Heading south then east, it went through Los Angeles to Grand Canyon National Park, with a side trip to Zion National Park, over to Mesa Verde National Park in southwestern Colorado and finally back to Denver.
The route took drivers to 12 different national parks, four of which are in California. It can also be round-tripped from Los Angeles. So, just for fun, I decided to map it. Here are the results:
Kind of looks like a heart, doesn't it?
In all, the trip would take you 5113.36 miles, need 93 hours and 50 minutes of driving time to complete, and cost a whole lot of entrance fees, unless you got yourself an annual pass right off the bat. All of which is to say, better get started soon.
The desert wreaks strangeness, epiphany, and apocalypse on many. Witness the tale of rocker Gram Parsons, who loved Joshua Tree's Cap Rock so much that, when he died of a drug overdose in Room 8 of the Joshua Tree Inn in 1973, his friend Phil Kaufman stole the body from authorities and -- purportedly per Parsons' wishes -- attempted to cremate Parsons at Cap Rock. He didn't pull it off -- one can only imagine the difficulties -- but the story serves to adequately illustrate the desert's powerful draw.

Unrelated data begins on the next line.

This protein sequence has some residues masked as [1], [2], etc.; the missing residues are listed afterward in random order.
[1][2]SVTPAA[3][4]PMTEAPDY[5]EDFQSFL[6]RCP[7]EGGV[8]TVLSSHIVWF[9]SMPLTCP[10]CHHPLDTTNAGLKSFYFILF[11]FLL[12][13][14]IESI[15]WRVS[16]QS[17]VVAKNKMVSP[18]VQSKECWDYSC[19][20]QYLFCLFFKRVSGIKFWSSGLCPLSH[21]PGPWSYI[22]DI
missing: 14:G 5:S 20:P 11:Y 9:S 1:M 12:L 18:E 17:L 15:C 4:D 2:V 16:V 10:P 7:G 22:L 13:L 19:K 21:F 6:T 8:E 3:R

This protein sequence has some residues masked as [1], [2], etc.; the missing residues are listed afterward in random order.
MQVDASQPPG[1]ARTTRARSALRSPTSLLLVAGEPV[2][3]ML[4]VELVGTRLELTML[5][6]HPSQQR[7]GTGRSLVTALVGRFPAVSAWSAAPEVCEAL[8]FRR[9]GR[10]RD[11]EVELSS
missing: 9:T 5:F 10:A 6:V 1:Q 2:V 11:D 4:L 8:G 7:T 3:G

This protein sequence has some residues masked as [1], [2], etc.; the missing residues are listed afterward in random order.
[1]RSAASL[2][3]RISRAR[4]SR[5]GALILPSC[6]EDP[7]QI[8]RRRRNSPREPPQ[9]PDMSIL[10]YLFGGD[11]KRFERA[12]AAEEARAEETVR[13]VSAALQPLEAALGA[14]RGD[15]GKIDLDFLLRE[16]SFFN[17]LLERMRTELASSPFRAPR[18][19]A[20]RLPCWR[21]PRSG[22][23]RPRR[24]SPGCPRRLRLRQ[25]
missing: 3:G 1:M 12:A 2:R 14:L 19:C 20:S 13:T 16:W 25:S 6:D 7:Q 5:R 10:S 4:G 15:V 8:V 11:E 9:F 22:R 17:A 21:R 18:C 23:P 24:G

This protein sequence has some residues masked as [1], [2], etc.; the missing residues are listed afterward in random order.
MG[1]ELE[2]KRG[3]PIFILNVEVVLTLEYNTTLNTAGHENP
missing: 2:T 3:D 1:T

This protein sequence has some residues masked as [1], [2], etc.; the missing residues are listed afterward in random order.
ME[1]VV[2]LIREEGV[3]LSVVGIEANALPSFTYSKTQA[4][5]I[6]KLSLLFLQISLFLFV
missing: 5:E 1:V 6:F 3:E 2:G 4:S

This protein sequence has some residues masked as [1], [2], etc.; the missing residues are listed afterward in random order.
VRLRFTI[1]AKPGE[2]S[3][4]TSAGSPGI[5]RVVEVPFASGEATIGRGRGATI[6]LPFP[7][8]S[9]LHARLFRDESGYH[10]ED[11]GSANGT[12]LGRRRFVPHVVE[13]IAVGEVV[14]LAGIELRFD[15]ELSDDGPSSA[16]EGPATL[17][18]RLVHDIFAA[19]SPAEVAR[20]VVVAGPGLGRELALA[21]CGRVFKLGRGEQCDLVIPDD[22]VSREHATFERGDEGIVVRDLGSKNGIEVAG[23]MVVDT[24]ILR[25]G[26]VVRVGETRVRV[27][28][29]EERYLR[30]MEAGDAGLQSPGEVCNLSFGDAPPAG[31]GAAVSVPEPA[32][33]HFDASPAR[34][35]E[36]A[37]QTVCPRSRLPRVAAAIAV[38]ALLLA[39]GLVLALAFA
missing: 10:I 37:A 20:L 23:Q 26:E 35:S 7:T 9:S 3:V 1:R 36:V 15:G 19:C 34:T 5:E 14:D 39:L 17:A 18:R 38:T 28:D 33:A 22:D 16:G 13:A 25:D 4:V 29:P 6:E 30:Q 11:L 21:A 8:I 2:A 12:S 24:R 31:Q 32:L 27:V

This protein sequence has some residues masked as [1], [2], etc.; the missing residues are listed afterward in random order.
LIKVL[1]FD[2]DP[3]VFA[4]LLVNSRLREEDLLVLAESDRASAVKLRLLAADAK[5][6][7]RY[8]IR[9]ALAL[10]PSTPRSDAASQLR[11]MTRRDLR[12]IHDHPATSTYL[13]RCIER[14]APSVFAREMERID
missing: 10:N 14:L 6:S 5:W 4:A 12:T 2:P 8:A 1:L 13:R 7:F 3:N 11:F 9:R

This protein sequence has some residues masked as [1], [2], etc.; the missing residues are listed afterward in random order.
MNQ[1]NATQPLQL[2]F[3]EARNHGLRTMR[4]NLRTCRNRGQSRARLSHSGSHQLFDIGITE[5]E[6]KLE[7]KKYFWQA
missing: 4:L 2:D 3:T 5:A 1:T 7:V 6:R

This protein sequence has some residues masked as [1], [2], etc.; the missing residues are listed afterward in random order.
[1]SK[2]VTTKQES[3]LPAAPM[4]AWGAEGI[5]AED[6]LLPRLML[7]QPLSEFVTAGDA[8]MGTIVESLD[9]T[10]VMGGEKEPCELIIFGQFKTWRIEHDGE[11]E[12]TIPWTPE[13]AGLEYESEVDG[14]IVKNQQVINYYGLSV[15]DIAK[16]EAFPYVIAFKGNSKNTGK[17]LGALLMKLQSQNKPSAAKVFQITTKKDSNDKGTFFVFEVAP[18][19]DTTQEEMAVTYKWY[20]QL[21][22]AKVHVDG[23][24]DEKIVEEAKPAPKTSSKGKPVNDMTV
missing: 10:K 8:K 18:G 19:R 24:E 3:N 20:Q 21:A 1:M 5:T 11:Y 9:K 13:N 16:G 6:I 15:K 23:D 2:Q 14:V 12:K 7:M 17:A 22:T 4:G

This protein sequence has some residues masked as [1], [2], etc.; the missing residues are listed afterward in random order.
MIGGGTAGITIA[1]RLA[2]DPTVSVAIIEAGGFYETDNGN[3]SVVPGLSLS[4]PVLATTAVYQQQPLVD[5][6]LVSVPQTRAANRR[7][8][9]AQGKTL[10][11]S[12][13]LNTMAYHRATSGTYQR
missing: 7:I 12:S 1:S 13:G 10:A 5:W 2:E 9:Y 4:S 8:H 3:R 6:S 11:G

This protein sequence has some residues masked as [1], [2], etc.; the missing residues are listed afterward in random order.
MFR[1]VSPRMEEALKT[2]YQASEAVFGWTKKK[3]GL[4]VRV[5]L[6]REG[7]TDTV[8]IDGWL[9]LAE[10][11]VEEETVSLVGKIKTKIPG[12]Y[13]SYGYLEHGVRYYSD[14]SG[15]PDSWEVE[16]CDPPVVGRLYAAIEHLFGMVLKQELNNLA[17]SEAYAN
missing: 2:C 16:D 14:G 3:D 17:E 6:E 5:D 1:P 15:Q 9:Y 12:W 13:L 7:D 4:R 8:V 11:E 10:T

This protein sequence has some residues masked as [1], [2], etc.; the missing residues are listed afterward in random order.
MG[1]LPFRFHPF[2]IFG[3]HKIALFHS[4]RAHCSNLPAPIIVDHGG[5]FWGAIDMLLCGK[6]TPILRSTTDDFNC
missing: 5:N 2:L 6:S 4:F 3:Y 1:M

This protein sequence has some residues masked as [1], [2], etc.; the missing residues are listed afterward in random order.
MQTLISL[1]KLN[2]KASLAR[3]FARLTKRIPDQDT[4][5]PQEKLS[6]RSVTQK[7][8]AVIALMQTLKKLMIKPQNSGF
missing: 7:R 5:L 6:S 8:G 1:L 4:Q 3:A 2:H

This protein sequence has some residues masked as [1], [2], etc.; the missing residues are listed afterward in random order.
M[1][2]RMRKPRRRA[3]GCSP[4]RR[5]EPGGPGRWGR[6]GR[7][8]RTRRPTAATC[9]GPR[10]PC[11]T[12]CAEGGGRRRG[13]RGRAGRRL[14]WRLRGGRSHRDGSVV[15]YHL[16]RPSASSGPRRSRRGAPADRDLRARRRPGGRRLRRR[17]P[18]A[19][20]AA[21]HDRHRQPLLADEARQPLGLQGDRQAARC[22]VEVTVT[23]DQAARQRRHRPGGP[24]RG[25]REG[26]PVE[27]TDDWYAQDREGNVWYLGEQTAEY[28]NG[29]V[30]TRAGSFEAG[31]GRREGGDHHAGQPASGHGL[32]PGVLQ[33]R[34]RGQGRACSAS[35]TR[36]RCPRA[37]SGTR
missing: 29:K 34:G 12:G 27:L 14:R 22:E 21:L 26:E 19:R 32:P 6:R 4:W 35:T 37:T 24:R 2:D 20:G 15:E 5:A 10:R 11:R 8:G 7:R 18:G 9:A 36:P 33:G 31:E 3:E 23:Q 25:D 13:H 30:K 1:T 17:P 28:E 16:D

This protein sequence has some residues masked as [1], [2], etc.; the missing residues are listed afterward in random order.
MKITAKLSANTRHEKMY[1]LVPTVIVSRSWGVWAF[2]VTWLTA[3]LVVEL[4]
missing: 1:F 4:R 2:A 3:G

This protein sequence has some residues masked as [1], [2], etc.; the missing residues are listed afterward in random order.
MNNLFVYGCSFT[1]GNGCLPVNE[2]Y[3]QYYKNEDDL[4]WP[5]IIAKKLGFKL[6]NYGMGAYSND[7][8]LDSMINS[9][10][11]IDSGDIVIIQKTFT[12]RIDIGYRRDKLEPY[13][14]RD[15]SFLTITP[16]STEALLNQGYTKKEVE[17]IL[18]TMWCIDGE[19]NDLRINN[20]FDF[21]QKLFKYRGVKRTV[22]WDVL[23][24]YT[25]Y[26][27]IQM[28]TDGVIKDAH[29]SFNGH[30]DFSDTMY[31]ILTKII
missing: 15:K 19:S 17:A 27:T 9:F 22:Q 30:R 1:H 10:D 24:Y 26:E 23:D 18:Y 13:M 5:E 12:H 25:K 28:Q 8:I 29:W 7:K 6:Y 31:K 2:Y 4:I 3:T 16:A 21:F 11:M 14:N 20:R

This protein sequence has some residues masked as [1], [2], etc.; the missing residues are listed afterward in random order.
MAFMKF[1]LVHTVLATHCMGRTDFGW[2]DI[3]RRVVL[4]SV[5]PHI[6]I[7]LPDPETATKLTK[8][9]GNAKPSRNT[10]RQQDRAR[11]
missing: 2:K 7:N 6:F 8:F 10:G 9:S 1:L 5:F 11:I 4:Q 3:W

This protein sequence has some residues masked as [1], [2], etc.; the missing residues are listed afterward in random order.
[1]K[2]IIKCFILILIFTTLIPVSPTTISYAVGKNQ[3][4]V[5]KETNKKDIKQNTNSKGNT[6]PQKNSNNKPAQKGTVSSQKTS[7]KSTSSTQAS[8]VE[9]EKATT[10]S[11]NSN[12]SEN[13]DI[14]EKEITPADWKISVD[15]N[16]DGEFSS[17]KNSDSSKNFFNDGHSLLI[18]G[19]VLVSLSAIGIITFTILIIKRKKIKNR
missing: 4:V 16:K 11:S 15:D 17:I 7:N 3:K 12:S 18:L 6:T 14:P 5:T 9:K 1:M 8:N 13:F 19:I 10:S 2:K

Spend time in Joshua Tree and surrounding environs, where the Mojave and Colorado deserts meld, and you will come to understand what bewitched Parsons, and what continues to render present day seekers spellbound. The specifics are impossible to pinpoint -- they are specific to the bewitched -- but the underlying premise is simple. Here is a place to find yourself, and lose yourself.
As Jima Reed, straddling his mountain bike in the moonlight, explains, "There are two reasons people come out here. To find themselves, and to recreate and have a good time."
We are riding in the desert at the edge of Joshua Tree National Park, an area known to locals (and lucky mountain bike riders) as "Sector 6." We are lucky to be here because Jima, who owns Joshua Tree Bicycle Shop, knows Joshua Tree intimately. His Joshua family tree goes back four generations.
Jima pauses. The rest of us are silent. It is well past sunset. The world has already purpled and lost its sharp edges. The moon, swollen and full, is rising. The darkening desert is settling into itself, the surrounding rocks, pronging up like giant thumbs, reflect the moon's first silver brushstrokes.
The wind whispers something through the rocks and Jima grins.
"Yea," he says. "Soul-searching recreationalists," and with that he wheels off down the lovely, looping singletrack with his friends.
Watching them go, I make my decision.